Google announced that it’s releasing Nearby Share, an AirDrop competitor for Android. Nearby Share does precisely what its name implies; it allows Android owners to share files directly to nearby phones without using an email, text message, or similar third-party service as a conduit.
- Nearby Share lets one Android user share a picture, file, link, and more to a nearby Android phone.
- Files can even be sent and received anonymously.
- Users also can make themselves invisible if they do not want to receive a file from other Android users.
Nearby Share is as simple to use as AirDrop. Users only need to select the file to share and choose Nearby Share. The phone will then scan for nearby devices. Once found, the user can then pick a nearby device to which they want to share. The files are shared directly with the target device without uploading them to the cloud or sending them via an email.
Right now, Nearby Share is limited to select Android 6.0+ devices, including all Google Pixel phones and Samsung phones. It will be rolled out to those Android devices starting today.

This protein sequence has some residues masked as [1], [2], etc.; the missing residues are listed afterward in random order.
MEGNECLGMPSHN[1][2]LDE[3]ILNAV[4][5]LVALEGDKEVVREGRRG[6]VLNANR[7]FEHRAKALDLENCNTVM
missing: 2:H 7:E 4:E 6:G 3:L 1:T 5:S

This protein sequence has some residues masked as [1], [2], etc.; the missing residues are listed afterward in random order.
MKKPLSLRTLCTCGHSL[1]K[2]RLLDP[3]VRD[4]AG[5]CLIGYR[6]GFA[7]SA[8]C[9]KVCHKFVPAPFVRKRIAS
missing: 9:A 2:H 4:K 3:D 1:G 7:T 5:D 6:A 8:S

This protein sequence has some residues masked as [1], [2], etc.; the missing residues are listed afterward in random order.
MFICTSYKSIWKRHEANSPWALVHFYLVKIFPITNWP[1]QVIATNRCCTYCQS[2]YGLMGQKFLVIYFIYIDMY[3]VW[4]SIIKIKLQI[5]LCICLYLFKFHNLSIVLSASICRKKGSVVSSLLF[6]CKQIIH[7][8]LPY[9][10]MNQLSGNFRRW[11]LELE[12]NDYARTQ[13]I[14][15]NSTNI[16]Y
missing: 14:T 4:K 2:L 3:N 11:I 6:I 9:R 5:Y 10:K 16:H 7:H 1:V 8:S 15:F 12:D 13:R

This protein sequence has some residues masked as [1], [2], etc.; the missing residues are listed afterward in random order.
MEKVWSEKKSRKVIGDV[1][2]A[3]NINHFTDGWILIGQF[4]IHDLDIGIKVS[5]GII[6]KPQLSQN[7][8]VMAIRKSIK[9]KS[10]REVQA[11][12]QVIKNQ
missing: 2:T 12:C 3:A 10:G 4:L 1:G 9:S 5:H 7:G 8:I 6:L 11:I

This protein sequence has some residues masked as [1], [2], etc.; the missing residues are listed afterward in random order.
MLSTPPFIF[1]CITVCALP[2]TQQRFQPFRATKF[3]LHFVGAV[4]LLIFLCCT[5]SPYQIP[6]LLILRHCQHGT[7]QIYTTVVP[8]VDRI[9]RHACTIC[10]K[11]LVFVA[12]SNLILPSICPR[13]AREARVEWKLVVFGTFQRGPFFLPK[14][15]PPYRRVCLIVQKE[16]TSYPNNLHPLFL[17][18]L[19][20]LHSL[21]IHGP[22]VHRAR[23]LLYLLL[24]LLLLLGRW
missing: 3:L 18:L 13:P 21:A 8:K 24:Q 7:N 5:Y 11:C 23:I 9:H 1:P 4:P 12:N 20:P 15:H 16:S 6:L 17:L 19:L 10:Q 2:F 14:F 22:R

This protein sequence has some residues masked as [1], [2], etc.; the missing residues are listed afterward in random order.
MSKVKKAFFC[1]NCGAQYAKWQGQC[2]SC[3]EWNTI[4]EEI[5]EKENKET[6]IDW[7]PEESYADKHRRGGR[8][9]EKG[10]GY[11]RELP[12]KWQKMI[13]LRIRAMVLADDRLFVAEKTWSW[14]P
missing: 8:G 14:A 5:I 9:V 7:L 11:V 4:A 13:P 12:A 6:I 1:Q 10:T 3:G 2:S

Those with other Android devices will only have to wait a few weeks for the feature to land on their phones. Eventually, Google hopes to mimic Apple’s ecosystem by porting Nearby Share to Chromebooks. This support for Chromebooks, though, is a few months away.
Google is way behind Apple with this feature. Apple released AirDrop in 2011, and it has been an integral part of iOS, iPadOS, and macOS over the past several years.
The feature makes it easy to share files, photos, links, and more between devices. You can select any device that has enabled AirDrop and even has a directional feature in the iPhone 11 that lets you point your phone to find specific, nearby devices.